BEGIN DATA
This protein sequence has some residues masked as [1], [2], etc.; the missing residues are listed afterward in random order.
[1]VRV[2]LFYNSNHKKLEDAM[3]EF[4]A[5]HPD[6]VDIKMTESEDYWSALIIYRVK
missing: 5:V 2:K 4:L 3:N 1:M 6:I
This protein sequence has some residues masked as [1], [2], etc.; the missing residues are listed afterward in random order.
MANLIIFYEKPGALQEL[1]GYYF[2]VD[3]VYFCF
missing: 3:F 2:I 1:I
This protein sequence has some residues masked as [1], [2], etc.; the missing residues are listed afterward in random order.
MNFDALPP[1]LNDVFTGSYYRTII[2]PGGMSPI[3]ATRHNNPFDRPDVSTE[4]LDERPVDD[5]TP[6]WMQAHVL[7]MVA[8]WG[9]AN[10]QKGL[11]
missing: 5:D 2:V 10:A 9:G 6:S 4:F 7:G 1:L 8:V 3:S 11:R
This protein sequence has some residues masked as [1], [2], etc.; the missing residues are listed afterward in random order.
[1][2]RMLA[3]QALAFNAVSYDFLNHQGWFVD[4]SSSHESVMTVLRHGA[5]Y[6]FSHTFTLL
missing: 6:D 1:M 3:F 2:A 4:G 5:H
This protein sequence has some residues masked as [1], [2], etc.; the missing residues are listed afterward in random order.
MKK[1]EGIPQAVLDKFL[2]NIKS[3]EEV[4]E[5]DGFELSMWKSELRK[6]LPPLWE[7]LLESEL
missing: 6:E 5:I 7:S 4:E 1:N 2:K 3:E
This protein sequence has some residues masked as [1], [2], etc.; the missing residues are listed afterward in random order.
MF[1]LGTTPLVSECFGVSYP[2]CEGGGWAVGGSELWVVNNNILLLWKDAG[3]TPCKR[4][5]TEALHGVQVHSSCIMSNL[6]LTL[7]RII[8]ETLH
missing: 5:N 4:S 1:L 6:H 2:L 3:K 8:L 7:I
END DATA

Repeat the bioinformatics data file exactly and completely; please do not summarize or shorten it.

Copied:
This protein sequence has some residues masked as [1], [2], etc.; the missing residues are listed afterward in random order.
[1]VRV[2]LFYNSNHKKLEDAM[3]EF[4]A[5]HPD[6]VDIKMTESEDYWSALIIYRVK
missing: 5:V 2:K 4:L 3:N 1:M 6:I
This protein sequence has some residues masked as [1], [2], etc.; the missing residues are listed afterward in random order.
MANLIIFYEKPGALQEL[1]GYYF[2]VD[3]VYFCF
missing: 3:F 2:I 1:I
This protein sequence has some residues masked as [1], [2], etc.; the missing residues are listed afterward in random order.
MNFDALPP[1]LNDVFTGSYYRTII[2]PGGMSPI[3]ATRHNNPFDRPDVSTE[4]LDERPVDD[5]TP[6]WMQAHVL[7]MVA[8]WG[9]AN[10]QKGL[11]
missing: 5:D 2:V 10:A 9:G 6:S 4:F 7:G 1:L 8:V 3:S 11:R
This protein sequence has some residues masked as [1], [2], etc.; the missing residues are listed afterward in random order.
[1][2]RMLA[3]QALAFNAVSYDFLNHQGWFVD[4]SSSHESVMTVLRHGA[5]Y[6]FSHTFTLL
missing: 6:D 1:M 3:F 2:A 4:G 5:H
This protein sequence has some residues masked as [1], [2], etc.; the missing residues are listed afterward in random order.
MKK[1]EGIPQAVLDKFL[2]NIKS[3]EEV[4]E[5]DGFELSMWKSELRK[6]LPPLWE[7]LLESEL
missing: 6:E 5:I 7:S 4:E 1:N 2:K 3:E
This protein sequence has some residues masked as [1], [2], etc.; the missing residues are listed afterward in random order.
MF[1]LGTTPLVSECFGVSYP[2]CEGGGWAVGGSELWVVNNNILLLWKDAG[3]TPCKR[4][5]TEALHGVQVHSSCIMSNL[6]LTL[7]RII[8]ETLH
missing: 5:N 4:S 1:L 6:H 2:L 3:K 8:L 7:I